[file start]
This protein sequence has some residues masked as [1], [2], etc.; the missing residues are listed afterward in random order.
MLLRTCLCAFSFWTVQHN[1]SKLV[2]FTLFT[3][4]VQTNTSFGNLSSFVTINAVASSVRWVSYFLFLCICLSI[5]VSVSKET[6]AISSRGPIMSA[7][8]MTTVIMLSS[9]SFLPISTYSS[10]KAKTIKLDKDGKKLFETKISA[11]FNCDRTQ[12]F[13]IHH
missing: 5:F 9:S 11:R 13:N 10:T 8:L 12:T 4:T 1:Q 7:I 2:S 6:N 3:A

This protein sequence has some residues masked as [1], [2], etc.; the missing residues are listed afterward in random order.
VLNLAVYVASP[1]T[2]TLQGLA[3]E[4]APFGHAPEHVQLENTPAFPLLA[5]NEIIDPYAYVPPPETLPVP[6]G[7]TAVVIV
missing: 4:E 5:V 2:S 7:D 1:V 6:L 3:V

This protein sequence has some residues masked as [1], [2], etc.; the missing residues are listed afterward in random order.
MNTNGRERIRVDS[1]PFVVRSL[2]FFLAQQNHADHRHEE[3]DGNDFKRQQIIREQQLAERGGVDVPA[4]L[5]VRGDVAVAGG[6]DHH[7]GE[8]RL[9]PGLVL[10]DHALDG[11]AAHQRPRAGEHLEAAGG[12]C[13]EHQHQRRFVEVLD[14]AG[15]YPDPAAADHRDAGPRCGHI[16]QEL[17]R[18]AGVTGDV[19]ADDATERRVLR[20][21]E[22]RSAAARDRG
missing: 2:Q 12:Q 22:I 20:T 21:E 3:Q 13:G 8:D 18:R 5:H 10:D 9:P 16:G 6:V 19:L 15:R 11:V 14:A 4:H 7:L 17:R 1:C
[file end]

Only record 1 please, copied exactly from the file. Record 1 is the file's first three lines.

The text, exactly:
This protein sequence has some residues masked as [1], [2], etc.; the missing residues are listed afterward in random order.
MLLRTCLCAFSFWTVQHN[1]SKLV[2]FTLFT[3][4]VQTNTSFGNLSSFVTINAVASSVRWVSYFLFLCICLSI[5]VSVSKET[6]AISSRGPIMSA[7][8]MTTVIMLSS[9]SFLPISTYSS[10]KAKTIKLDKDGKKLFETKISA[11]FNCDRTQ[12]F[13]IHH
missing: 5:F 9:S 11:R 13:N 10:T 8:L 12:T 4:T 1:Q 7:I 2:S 6:N 3:A